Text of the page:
The kitchen is described as the heart of the home, which is why people have a strong desire to make it look the very best they can. It has evolved to accommodate living and cooking in the most efficient way possible, so it’s important to keep track of the latest design ideas. With that in mind, we bring you kitchen layout ideas for rooms large and small, with design notes to help you execute the look in your own home.
A Galley Kitchen
A galley kitchen is usually very narrow, with units fitted along one or both walls.
Floor space between the units needs to be at least 1.2m to ensure comfortable access to cupboards and drawers. With units on both sides, the sink, cooker and fridge are best positioned conveniently close on either side, not directly opposite each other. On a single run, place the sink in the middle with the fridge and cooker on either side, leaving at least 1.2m between them if possible.
An L-shaped layout is an open arrangement with a table or island added if space allows. It's easy to retain the work triangle of sink, fridge and oven by spacing them out on both walls – in amongst them, combining a section of tall cupboards with floor and wall units creates varied storage and breaks up the layout. If you're choosing where to position your L-shaped kitchen, consider your windows first and foremost. This is a great example from Pluck – here cabinets are placed directly opposite a large source of natural light, brightening up work surfaces and leaving space under the window for a small bistro table or window seat.
This wraparound layout is formed by lining three walls with cupboards or by lining two walls and installing a peninsula. The U-shaped kitchen takes the most planning in terms of flow and layout. They tend to be very large, so there are lots of decisions to be made when it comes to positioning appliances and adding storage. The size of the U-shaped kitchen does mean you can forgo some overhead cupboards in favor of decoration or open shelving.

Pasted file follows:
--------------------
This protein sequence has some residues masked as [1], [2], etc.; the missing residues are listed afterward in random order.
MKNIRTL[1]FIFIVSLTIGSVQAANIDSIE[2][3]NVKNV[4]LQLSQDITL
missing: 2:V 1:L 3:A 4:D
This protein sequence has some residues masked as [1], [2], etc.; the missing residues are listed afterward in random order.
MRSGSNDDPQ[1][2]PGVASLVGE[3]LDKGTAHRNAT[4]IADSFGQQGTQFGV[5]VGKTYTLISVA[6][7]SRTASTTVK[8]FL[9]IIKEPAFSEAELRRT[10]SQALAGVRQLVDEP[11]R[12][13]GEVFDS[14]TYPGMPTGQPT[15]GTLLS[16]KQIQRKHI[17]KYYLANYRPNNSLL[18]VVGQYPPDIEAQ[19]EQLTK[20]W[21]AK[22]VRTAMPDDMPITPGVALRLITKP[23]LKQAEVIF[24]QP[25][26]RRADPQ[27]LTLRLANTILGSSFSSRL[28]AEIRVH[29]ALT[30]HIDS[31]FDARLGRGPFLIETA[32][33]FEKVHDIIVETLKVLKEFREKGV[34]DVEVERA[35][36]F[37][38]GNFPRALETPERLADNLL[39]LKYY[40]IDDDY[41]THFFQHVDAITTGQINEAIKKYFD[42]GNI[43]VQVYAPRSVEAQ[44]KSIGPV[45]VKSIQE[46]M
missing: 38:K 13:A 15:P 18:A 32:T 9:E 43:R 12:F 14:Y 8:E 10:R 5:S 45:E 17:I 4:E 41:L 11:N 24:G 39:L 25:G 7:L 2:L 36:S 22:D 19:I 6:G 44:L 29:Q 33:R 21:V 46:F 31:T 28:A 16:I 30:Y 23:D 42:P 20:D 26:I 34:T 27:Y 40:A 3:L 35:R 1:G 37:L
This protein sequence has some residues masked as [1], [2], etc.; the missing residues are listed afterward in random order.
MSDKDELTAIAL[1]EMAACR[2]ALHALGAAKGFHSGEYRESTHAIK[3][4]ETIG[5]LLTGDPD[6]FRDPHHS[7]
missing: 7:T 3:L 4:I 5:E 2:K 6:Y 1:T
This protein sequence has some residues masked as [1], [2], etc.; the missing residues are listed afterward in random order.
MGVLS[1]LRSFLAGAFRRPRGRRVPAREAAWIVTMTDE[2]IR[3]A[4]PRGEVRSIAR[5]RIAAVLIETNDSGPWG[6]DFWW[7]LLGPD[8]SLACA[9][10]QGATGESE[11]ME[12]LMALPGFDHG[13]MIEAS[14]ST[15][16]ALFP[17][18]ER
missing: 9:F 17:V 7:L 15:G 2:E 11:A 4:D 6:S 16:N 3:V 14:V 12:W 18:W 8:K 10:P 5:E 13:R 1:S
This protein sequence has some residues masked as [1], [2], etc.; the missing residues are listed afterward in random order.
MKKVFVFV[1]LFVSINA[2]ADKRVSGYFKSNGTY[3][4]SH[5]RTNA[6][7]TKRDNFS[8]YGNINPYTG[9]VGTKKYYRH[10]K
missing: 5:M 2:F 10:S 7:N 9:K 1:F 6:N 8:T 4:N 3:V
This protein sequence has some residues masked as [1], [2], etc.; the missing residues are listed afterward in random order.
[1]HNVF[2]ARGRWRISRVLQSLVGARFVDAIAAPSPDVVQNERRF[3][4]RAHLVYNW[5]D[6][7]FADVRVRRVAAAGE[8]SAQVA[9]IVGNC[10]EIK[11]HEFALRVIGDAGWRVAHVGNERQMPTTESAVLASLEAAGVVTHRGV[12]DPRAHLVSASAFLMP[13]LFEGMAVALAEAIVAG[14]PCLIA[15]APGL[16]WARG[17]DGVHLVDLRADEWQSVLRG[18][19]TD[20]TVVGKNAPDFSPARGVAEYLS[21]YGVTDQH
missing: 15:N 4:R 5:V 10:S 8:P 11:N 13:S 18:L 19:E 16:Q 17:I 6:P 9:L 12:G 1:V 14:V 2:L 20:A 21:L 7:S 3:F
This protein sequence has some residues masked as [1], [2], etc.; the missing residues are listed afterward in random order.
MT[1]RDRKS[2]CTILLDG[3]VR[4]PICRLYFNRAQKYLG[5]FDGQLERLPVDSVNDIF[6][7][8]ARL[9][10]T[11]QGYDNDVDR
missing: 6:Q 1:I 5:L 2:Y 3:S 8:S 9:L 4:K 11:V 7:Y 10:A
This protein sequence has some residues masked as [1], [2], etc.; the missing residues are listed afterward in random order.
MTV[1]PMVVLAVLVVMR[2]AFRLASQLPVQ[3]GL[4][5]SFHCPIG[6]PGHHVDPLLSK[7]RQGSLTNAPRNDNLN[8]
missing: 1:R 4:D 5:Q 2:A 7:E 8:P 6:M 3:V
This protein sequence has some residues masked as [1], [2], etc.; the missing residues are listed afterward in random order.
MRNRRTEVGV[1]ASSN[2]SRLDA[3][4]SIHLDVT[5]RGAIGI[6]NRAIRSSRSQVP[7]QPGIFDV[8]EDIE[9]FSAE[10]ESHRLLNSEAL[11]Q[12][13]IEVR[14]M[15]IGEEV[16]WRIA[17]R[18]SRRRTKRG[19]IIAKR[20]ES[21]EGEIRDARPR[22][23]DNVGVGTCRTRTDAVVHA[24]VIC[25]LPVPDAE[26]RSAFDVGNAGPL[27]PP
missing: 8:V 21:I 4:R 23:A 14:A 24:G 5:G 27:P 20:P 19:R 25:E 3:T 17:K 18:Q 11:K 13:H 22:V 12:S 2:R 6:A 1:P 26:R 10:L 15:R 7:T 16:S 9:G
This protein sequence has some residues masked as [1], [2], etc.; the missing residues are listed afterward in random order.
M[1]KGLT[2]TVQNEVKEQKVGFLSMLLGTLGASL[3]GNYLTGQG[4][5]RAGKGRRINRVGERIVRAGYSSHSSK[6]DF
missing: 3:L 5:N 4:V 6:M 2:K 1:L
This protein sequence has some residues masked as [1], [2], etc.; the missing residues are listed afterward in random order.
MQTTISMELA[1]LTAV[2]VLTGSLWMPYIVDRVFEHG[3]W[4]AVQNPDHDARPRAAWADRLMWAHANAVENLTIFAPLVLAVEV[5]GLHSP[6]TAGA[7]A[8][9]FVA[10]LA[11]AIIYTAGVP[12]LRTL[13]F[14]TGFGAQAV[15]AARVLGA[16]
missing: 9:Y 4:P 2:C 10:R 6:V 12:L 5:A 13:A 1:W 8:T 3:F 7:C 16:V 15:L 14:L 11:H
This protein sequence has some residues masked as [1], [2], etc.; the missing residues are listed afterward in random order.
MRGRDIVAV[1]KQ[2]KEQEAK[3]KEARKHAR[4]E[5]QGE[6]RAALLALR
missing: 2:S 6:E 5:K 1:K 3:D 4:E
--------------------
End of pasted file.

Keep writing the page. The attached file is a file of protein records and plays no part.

Kitchen with an island
The kitchen island is a great spot to experiment with color – a totally different color to the rest of your kitchen won't look jarring, and in fact it makes for a great feature. Match your countertops to create some cohesion with the rest of the space.
An Open-Plan Kitchen
As our homes become smaller, it's increasingly common to have an open-plan kitchen/living room space. Here, the kitchen units are usually contained to one wall, occasionally a modest island or peninsula will act as a divider.
The dilemmas here are usually less concentrated to the layout of the cupboards and appliances, and more in the division of the space into distinct living/cooking areas without forgoing some design cohesion.
There is usually sense in creating a single color palette for both spaces – the deep blues and a touch of burgundy are used in both kitchen and living room here – and in the absence of a kitchen island, a large sofa is a sensible way to divide the space.